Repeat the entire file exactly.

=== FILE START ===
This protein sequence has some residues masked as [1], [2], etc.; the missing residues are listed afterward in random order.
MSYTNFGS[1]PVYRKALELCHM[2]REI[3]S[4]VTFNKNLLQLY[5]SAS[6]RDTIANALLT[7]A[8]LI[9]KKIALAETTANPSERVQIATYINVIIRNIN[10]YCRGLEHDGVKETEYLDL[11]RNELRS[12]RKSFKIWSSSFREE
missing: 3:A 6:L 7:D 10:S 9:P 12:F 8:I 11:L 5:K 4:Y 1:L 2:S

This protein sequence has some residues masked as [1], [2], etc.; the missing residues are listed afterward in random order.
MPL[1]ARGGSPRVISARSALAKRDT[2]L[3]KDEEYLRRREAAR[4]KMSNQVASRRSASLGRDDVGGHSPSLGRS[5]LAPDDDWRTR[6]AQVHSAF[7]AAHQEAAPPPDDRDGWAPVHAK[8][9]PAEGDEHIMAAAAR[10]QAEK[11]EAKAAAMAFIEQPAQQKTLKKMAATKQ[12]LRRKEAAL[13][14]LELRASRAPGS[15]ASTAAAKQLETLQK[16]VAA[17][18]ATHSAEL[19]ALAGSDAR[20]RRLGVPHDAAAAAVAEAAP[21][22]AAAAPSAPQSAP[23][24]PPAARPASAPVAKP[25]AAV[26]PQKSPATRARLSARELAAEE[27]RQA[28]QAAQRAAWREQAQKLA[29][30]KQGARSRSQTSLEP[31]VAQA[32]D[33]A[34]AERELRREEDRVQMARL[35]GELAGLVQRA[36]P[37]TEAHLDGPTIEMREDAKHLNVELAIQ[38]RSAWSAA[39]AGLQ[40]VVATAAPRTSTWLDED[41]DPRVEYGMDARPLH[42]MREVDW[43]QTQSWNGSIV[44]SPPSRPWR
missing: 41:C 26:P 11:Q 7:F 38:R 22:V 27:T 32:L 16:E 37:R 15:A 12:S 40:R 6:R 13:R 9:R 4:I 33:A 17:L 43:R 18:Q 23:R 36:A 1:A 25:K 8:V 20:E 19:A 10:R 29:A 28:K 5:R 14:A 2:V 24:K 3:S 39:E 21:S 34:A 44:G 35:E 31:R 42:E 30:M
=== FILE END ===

This protein sequence has some residues masked as [1], [2], etc.; the missing residues are listed afterward in random order.
MSYTNFGS[1]PVYRKALELCHM[2]REI[3]S[4]VTFNKNLLQLY[5]SAS[6]RDTIANALLT[7]A[8]LI[9]KKIALAETTANPSERVQIATYINVIIRNIN[10]YCRGLEHDGVKETEYLDL[11]RNELRS[12]RKSFKIWSSSFREE
missing: 3:A 6:L 7:D 10:S 9:P 12:F 8:I 11:L 5:K 4:Y 1:L 2:S

This protein sequence has some residues masked as [1], [2], etc.; the missing residues are listed afterward in random order.
MPL[1]ARGGSPRVISARSALAKRDT[2]L[3]KDEEYLRRREAAR[4]KMSNQVASRRSASLGRDDVGGHSPSLGRS[5]LAPDDDWRTR[6]AQVHSAF[7]AAHQEAAPPPDDRDGWAPVHAK[8][9]PAEGDEHIMAAAAR[10]QAEK[11]EAKAAAMAFIEQPAQQKTLKKMAATKQ[12]LRRKEAAL[13][14]LELRASRAPGS[15]ASTAAAKQLETLQK[16]VAA[17][18]ATHSAEL[19]ALAGSDAR[20]RRLGVPHDAAAAAVAEAAP[21][22]AAAAPSAPQSAP[23][24]PPAARPASAPVAKP[25]AAV[26]PQKSPATRARLSARELAAEE[27]RQA[28]QAAQRAAWREQAQKLA[29][30]KQGARSRSQTSLEP[31]VAQA[32]D[33]A[34]AERELRREEDRVQMARL[35]GELAGLVQRA[36]P[37]TEAHLDGPTIEMREDAKHLNVELAIQ[38]RSAWSAA[39]AGLQ[40]VVATAAPRTSTWLDED[41]DPRVEYGMDARPLH[42]MREVDW[43]QTQSWNGSIV[44]SPPSRPWR
missing: 41:C 26:P 11:Q 7:F 38:R 22:V 27:T 32:L 16:E 37:R 15:A 12:S 40:R 6:R 13:R 9:R 4:I 33:A 17:L 43:R 18:Q 23:R 36:A 1:A 25:K 8:V 20:E 19:A 10:R 29:A 28:K 5:R 14:A 2:V 24:K 3:S 39:E 21:S 34:A 44:G 35:E 31:R 42:E 30:M